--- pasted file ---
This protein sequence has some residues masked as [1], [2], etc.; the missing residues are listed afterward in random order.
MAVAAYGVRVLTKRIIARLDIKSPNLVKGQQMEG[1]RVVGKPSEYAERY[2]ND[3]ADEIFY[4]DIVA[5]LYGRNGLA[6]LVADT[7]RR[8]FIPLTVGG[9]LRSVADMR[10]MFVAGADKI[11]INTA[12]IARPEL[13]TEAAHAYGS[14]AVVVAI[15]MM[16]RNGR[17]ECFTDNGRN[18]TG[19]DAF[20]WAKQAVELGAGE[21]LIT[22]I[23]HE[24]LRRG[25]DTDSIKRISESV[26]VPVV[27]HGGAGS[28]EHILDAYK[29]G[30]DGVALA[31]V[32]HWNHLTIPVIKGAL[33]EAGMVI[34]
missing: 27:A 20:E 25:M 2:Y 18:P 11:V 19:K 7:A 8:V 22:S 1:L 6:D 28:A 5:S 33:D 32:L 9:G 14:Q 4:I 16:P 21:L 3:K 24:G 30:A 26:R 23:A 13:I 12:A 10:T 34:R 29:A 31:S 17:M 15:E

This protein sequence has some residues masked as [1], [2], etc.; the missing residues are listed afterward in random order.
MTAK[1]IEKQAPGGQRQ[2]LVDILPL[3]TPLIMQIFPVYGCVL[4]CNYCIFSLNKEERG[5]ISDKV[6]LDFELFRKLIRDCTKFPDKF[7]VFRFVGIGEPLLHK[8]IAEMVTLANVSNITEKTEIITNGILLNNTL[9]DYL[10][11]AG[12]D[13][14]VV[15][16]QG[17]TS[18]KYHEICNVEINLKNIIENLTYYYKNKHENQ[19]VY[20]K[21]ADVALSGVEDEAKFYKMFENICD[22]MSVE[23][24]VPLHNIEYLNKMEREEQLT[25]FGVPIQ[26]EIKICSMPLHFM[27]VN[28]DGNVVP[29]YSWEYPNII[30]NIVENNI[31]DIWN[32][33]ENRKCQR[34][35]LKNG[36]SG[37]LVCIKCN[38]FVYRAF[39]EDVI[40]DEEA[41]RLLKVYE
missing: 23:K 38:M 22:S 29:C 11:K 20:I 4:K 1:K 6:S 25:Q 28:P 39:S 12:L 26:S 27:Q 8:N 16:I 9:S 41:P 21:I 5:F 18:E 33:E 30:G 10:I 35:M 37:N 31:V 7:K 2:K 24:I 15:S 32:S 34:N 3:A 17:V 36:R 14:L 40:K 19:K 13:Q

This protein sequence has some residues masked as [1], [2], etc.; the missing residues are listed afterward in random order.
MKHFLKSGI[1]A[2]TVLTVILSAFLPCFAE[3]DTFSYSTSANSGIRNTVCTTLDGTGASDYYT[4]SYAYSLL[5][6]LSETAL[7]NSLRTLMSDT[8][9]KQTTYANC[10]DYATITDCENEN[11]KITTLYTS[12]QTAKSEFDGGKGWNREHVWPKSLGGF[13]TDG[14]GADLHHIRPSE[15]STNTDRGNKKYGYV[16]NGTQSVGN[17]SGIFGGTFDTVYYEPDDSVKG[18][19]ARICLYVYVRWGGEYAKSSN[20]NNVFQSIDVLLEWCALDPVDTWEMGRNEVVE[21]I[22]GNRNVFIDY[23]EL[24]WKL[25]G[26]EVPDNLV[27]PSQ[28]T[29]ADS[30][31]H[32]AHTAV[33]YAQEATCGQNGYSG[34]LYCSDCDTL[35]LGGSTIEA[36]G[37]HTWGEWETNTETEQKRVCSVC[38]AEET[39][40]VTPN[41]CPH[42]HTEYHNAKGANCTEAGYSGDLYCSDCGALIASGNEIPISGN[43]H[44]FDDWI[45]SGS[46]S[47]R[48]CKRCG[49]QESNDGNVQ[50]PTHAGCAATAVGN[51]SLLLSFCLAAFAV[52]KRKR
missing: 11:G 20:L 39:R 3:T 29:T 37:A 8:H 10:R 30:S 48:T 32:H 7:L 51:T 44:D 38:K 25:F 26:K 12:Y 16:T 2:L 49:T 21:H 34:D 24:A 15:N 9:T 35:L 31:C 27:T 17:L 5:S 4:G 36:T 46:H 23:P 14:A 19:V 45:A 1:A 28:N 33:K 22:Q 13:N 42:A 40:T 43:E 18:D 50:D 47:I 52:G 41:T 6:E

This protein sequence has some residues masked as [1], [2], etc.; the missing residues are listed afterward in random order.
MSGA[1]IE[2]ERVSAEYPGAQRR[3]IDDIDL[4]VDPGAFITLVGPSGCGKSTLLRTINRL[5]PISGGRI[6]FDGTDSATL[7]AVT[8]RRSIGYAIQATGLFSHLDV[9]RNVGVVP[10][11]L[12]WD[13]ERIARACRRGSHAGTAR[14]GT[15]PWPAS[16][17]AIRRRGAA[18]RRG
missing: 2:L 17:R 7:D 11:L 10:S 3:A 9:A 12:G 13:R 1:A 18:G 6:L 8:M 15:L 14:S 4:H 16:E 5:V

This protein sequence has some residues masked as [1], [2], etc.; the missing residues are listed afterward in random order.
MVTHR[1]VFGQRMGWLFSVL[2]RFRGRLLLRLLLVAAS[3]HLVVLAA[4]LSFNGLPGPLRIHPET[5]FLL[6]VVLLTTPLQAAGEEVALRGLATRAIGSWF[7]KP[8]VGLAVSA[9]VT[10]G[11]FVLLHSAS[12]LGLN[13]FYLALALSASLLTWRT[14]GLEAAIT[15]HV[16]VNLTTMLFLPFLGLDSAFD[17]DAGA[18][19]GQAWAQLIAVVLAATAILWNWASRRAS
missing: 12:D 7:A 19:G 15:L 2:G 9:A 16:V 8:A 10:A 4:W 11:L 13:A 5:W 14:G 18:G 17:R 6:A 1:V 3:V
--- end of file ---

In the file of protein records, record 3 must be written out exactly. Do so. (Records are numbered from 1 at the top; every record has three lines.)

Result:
This protein sequence has some residues masked as [1], [2], etc.; the missing residues are listed afterward in random order.
MKHFLKSGI[1]A[2]TVLTVILSAFLPCFAE[3]DTFSYSTSANSGIRNTVCTTLDGTGASDYYT[4]SYAYSLL[5][6]LSETAL[7]NSLRTLMSDT[8][9]KQTTYANC[10]DYATITDCENEN[11]KITTLYTS[12]QTAKSEFDGGKGWNREHVWPKSLGGF[13]TDG[14]GADLHHIRPSE[15]STNTDRGNKKYGYV[16]NGTQSVGN[17]SGIFGGTFDTVYYEPDDSVKG[18][19]ARICLYVYVRWGGEYAKSSN[20]NNVFQSIDVLLEWCALDPVDTWEMGRNEVVE[21]I[22]GNRNVFIDY[23]EL[24]WKL[25]G[26]EVPDNLV[27]PSQ[28]T[29]ADS[30][31]H[32]AHTAV[33]YAQEATCGQNGYSG[34]LYCSDCDTL[35]LGGSTIEA[36]G[37]HTWGEWETNTETEQKRVCSVC[38]AEET[39][40]VTPN[41]CPH[42]HTEYHNAKGANCTEAGYSGDLYCSDCGALIASGNEIPISGN[43]H[44]FDDWI[45]SGS[46]S[47]R[48]CKRCG[49]QESNDGNVQ[50]PTHAGCAATAVGN[51]SLLLSFCLAAFAV[52]KRKR
missing: 11:G 20:L 39:R 3:T 29:T 37:A 8:H 10:R 30:S 48:T 32:H 7:L 51:T 44:D 38:K 25:F 26:K 12:Y 16:T 2:L 49:T 21:H 34:D 24:A 15:N 9:T 35:L 31:C 27:T 17:L 5:S 4:G 36:T 46:H 23:P 14:A 19:V 45:A 1:A 28:N 33:K 22:Q 13:N 42:A 40:T 43:E 18:D 50:D 47:I 52:G 41:T 6:E